In contrast to BBDR models, the NRC vision included a central role for TP models that quantitatively model the cellular responses in terms of more basic biochemical and genomic responses.
Most of the problems described above that complicate efforts to use BBDR to estimate low-dose risk will be present in TP models.
In fact, having such data may be necessary to fully implement a TP model, just as data on the apical response have been used in the development of BBDR models for in vivo responses, (e.
CONCLUSIONS: The problems discussed here appear so intractable that we conclude that BBDR models are unlikely to be fruitful in reducing uncertainty in quantitative estimates of human risk from low-level exposures in the foreseeable future.
BBDR models are predictive models that describe biological processes at the cellular and molecular level to link external exposure to an adverse apical response.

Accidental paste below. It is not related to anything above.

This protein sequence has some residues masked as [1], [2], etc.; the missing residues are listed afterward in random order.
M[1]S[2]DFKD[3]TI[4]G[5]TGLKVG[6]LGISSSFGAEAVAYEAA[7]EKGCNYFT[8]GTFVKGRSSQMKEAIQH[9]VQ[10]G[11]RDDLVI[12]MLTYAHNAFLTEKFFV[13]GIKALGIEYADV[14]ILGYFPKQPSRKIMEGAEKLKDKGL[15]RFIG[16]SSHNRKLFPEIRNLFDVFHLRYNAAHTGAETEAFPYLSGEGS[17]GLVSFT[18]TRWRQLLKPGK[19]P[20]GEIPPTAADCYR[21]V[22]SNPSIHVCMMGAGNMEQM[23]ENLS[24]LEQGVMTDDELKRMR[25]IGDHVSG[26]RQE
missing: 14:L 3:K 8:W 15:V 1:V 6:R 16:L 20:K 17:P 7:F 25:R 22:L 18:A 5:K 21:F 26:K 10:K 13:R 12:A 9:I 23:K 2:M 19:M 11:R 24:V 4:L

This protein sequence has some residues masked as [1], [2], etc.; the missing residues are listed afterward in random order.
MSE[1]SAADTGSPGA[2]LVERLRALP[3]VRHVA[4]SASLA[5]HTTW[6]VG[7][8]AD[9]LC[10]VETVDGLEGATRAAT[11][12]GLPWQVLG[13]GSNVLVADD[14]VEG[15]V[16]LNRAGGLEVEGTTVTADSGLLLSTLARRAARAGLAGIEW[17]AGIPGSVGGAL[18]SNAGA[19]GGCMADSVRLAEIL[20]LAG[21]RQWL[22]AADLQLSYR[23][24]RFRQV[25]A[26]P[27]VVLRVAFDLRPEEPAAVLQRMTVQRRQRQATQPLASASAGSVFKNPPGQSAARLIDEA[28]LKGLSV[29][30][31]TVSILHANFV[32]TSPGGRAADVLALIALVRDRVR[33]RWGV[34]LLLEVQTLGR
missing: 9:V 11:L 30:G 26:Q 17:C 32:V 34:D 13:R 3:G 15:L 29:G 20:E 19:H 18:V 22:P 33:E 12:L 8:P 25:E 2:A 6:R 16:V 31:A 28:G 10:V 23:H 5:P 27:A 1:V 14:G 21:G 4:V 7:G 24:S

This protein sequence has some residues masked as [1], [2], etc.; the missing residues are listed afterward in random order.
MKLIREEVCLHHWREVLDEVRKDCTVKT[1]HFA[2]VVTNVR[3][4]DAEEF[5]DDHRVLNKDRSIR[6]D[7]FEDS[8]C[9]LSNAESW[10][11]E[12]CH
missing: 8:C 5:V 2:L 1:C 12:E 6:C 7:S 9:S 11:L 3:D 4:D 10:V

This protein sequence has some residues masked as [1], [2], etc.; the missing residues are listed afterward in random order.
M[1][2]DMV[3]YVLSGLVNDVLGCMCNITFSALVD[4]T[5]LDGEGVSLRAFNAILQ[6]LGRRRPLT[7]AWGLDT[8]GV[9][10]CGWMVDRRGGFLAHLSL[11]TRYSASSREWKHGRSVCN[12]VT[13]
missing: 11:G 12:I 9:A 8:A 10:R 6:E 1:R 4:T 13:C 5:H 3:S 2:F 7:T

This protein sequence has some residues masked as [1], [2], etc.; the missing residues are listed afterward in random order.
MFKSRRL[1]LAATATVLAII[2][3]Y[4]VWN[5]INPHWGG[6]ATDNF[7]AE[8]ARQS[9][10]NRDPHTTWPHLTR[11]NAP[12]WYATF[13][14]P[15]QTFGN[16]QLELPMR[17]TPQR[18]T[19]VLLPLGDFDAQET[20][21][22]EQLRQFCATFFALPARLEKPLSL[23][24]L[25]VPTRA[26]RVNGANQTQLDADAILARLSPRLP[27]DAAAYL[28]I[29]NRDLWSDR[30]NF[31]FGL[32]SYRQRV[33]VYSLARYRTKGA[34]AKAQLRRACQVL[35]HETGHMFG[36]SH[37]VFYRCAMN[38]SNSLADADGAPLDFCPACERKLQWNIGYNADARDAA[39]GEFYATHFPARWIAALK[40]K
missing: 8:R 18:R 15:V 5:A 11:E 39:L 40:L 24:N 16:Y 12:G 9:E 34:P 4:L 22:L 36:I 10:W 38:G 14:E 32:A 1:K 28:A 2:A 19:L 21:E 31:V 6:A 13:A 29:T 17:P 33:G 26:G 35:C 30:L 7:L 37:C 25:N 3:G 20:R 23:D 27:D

Difficulties inherent in BBDR models limit the models' ability to provide reliable estimates of low-dose risk in humans.
BBDR modeling has the same problems for estimating low-dose risk as empirical modeling of apical responses.
It is less well understood that these exact same difficulties occur with BBDR models.
To link exposure with risk, a BBDR model must incorporate at least one biologic variable that is dose related.
BBDR modeling of low-dose effects is greatly complicated if the toxicant affects multiple intermediate steps in the disease process.
These problems are well illustrated by the experiences with BBDR models to date.
Many of the BBDR modeling efforts to date do not incorporate any biological data on one or more key intermediate variables.